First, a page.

How Our Church Recruited Worship Volunteers, Part 1

Every recruitment campaign begins with a plan, even if that is a plan to “wing it.”  This past April I initiated a large scale arts recruitment campaign at our church.  I had been talking about this for months, but I finally got around to it in April.

Fortunately I had more than a plan to “wing it.”  Unfortunately I had been so busy that I had little time to get it done.  I am very grateful to the volunteers who helped make this campaign happen.

Beginning today I want to share the story with you:
  1. The Plan
  2. Why “Technical Arts?”
  3. The Campaign
  4. The Follow-Up
  5. The Lessons

I am learning tons from this process and I hope by looking over my shoulder you will discover ideas of what to do or what not to do.

The mission for this recruitment campaign was two-fold:
  1. Recruit more volunteers to serve in worship ministry
  2. Discover and enable as many artists as possible to use their gifts to glorify God and encourage others.

In order to do this I wanted to create an image, a brand, if you will, for the campaign itself.  I also wanted this brand to work well with the church so that I could use it again in the future and not have to always recreate the wheel.

I called the campaign Arts in Worship, encompassing Dramatic, Musical, Technical, and Visual arts.  I enlisted a friend of mine to help me design the logo and we ended up with this image:

Arts In Worship Graphic

We printed this out as a 6 foot long canvas banner.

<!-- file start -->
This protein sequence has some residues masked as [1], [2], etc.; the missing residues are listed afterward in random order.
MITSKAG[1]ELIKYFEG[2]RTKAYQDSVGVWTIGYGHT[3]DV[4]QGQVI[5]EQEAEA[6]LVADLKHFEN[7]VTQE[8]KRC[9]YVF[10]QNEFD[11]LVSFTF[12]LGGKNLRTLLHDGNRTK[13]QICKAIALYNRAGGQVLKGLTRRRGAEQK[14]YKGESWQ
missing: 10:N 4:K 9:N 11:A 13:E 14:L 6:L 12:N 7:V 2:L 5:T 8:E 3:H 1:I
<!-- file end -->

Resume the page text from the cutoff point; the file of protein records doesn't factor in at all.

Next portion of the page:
In order to get the word out, we decided to do several things, one of which I had never done before:
  1. Announce the campaign in the services and project the banner.
  2. Place a big ad in the bulletin.
  3. Have a sign up table in the lobby under this beautiful banner.
  4. Have a series of live performances in the lobby called Live in the Lobby, one each week during the campaign.

This last one was new for me.  We do not have a huge lobby, but we do have an area that can be cleared out and adapted for various uses without disturbing the traffic patterns.  The plan was to highlight one of the areas in the arts each week.  Week 1 I invited musicians to play and sing live music before and after the services.  Week 2 I began working with a painter in the church to set up a gallery and have him painting live on Sunday morning.  Week 3 I invited the drama team to do something interactive with the people.

My goal for Live in the Lobby became threefold:

  1. To cement the call for artists into people’s minds as they enter and leave the auditorium.
  2. To draw attention to the place in the lobby where people can sign up for more information.
  3. To engage people in discussion about art as a part of worship.

I also wanted to do something extra related to the arts in the services each of those weeks.  Week 1 have a cool special song, week 2 incorporate the visual arts, and week 3 have a dramatic element in the services.

As my assistant and I recruited people to help with sign ups and Live in the Lobby performances, I even created guidelines so that volunteers would know what is expected of them.  This piece was a new one for me as well.

Here is what I wrote for those volunteer to be at the sign up table:
  1. Maintain a friendly demeanor.
  2. Direct interested individuals to the handouts we will provide.
  3. Share how you are involved in worship at CLC.
  4. Answer the questions you know and direct other questions to Maurice Overholt.
Here is what I wrote for Live in the Lobby performers:
  1. Maintain a friendly demeanor.
  2. Begin playing/painting/acting the moment the service ends.
  3. Play for 15 minutes.

I also wanted to have a social media presence during this time to keep the buzz going throughout the week.

That was the plan.  In my next post I will share what really happened, so stay tuned!

Leave a Reply

Fill in your details below or click an icon to log in: Logo

You are commenting using your account. Log Out /  Change )

Google photo

You are commenting using your Google account. Log Out /  Change )

Twitter picture

You are commenting using your Twitter account. Log Out /  Change )

Facebook photo

You are commenting using your Facebook account. Log Out /  Change )

Connecting to %s